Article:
What advisers want to see from the Autumn Statement

LONDON, ENGLAND - OCTOBER 08: Conservative MP and Secretary of State for Transport Philip Hammond talks to the media on College Green outside the Houses of Parliament on October 8, 2010 in London, England. Labour leader Ed Miliband has today announced the appointments to his Shadow Cabinet, which will include eleven female ministers. (Photo by Matthew Lloyd/Getty Images)
(Photo by Matthew Lloyd/Getty Images)

Chancellor Philip Hammond has been warned to leave pensions alone ahead of next week’s Autumn Statement.

The Autumn Statement will be delivered on 23 November and will be Hammond’s first since he took over from George Osborne in July. Hammond has already mentioned an intention to scrap the statement altogether, saying he wants to move away from “gimmicks” and micromanagement in the second main fiscal forecast of the year.

Autumn Statement and Budget announcements under Osborne’s watch included sweeping reforms such as pension freedoms and the creation of a secondary annuities market, the latter of which has recently been scrapped.

Away from pensions, Aspect8 chartered financial planner Claire Walsh says changes to the dividend allowance deserve more publicity. In April, a £5,000 tax-free dividend allowance was introduced but there are concerns those on the threshold of tax bands could end up paying more in tax.

Walsh says: “I was talking to an accountant and she was saying so many small business owners are unaware they will have to pay an extra few thousand pounds in tax. It has skirted under the radar. I would like to see them change that.”

Yellowtail Financial Planning managing director Dennis Hall does not want to see any changes to enterprise investment schemes, which give tax relief to investors who buy shares in smaller higher-risk trading companies.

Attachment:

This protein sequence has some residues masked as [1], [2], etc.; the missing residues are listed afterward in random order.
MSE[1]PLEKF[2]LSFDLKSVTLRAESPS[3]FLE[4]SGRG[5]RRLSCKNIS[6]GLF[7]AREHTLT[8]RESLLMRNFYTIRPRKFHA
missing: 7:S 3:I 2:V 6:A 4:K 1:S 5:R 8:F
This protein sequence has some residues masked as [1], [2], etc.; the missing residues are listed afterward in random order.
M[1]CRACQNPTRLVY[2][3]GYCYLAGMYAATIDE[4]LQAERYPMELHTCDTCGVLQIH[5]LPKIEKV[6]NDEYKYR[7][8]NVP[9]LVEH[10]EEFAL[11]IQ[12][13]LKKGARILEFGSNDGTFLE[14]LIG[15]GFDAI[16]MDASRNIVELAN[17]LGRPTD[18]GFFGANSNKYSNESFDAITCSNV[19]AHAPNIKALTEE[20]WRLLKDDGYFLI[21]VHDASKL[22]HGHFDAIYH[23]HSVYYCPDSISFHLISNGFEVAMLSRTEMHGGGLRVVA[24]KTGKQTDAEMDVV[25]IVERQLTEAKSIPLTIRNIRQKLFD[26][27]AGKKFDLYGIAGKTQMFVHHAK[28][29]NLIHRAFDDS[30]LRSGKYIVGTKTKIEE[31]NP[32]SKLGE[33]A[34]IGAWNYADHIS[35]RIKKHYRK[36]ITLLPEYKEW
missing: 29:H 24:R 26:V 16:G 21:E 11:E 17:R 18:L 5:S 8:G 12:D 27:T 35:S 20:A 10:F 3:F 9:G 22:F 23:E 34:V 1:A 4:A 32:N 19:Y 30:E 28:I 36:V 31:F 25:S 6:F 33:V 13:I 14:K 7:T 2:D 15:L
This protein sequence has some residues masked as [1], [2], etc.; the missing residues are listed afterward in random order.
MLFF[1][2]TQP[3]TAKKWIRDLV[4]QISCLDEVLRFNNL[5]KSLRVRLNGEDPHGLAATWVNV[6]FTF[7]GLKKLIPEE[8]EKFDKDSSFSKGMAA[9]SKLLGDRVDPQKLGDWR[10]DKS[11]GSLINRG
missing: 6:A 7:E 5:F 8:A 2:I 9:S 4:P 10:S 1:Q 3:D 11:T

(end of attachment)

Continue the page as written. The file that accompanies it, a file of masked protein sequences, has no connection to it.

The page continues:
But he would like to see more of a “push” on peer-to-peer investments.

Hall says: “Peer-to-peer is not protected in the same way that other investments are but there will be a lot of people wanting to invest in those things, particularly through their Isa.”

After the Treasury backed away in September from plans to introduce a secondary annuities market, there has been much speculation around whether the Lifetime Isa – another of Osborne’s pet policies – could be the next to go.

But Hargreaves Lansdown retirement policy head Tom McPhail expects Hammond to stick with the product.

McPhail says: “With all the talk about intergenerational inequality, it would be a hard one to ditch. The legislation is well on its way through parliament, it has been through committee and is heading towards its third reading.”

He predicts announcements around pension tax allowances are more likely in the Spring Budget next year.

McPhail says: “There could be more tinkering at the margins, for example on the annual allowance or the lifetime allowance, or possible something more substantial, such as the fundamental principles of tax relief. Either way, I don’t think we’ll see a lot in this Autumn statement; it feels too soon, so at most just possibly the announcement of a consultation.”

Apfa director general Chris Hannant wants to see the statement give some clarity on the direction the Government is headed following the EU referendum.

He says: “This is the first time the Chancellor has got up since the [EU] referendum in the summer, there have been hints at a new approach to fiscal policy so getting sight of what that means for the country’s finances over the next few years has more of a bearing on what [our] members advise on.

“Everyone wants the economy to be doing well, not just for the investments that clients have but a growing economy is good for everyone.”

Both Hannant and Walsh are clear they want to see no further changes to pensions policy.

Walsh says: “No more tinkering with pensions please, leave pensions alone.”